Each year, between 140 and 160 officers are killed in the line of duty and their families and co-workers are left to cope with the tragic loss. C.O.P.S. provides resources to help them rebuild their shattered lives. There is no membership fee to join C.O.P.S., for the price paid is already too high.
C.O.P.S. was organized in 1984 with 110 individual members. Today, C.O.P.S. membership is over 65,000 survivors. Survivors include spouses, children, parents, siblings, significant others, and co-workers of officers who have died in the line of duty according to Federal government criteria. C.O.P.S. is governed by a national board of law enforcement survivors. All programs and services are administered by the National Office in Camdenton, Missouri. C.O.P.S. has over 50 chapters nationwide that work with survivors at the grass-roots level.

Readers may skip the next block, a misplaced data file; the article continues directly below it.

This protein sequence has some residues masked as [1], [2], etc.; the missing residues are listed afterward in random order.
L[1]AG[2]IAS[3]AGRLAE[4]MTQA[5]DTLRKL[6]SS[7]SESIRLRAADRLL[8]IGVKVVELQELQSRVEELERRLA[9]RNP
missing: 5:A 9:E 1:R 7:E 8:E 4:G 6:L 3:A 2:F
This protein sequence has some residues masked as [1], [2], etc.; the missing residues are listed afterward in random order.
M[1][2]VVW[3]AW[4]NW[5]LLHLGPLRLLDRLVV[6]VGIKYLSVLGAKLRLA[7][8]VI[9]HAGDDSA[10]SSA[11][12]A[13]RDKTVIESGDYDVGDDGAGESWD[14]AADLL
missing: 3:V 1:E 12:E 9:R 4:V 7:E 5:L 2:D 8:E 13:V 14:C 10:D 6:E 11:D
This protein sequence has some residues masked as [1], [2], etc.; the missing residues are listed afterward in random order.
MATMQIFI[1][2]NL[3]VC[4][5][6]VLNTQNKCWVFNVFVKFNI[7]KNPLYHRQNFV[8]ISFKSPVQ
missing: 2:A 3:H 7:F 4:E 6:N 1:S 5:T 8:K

C.O.P.S. programs for survivors include the National Police Survivors’ Conference held each May during National Police Week, scholarships, peer-support at the national, state, and local levels, “C.O.P.S. Kids” counseling reimbursement program, the “C.O.P.S. Kids” Summer Camp, “C.O.P.S. Teens” Outward Bound Adventure for young adults, special retreats for spouses, parents, siblings, adult children, extended family, and co-workers, trial and parole support, and other assistance programs.
Find out more at https://www.concernsofpolicesurvivors.org/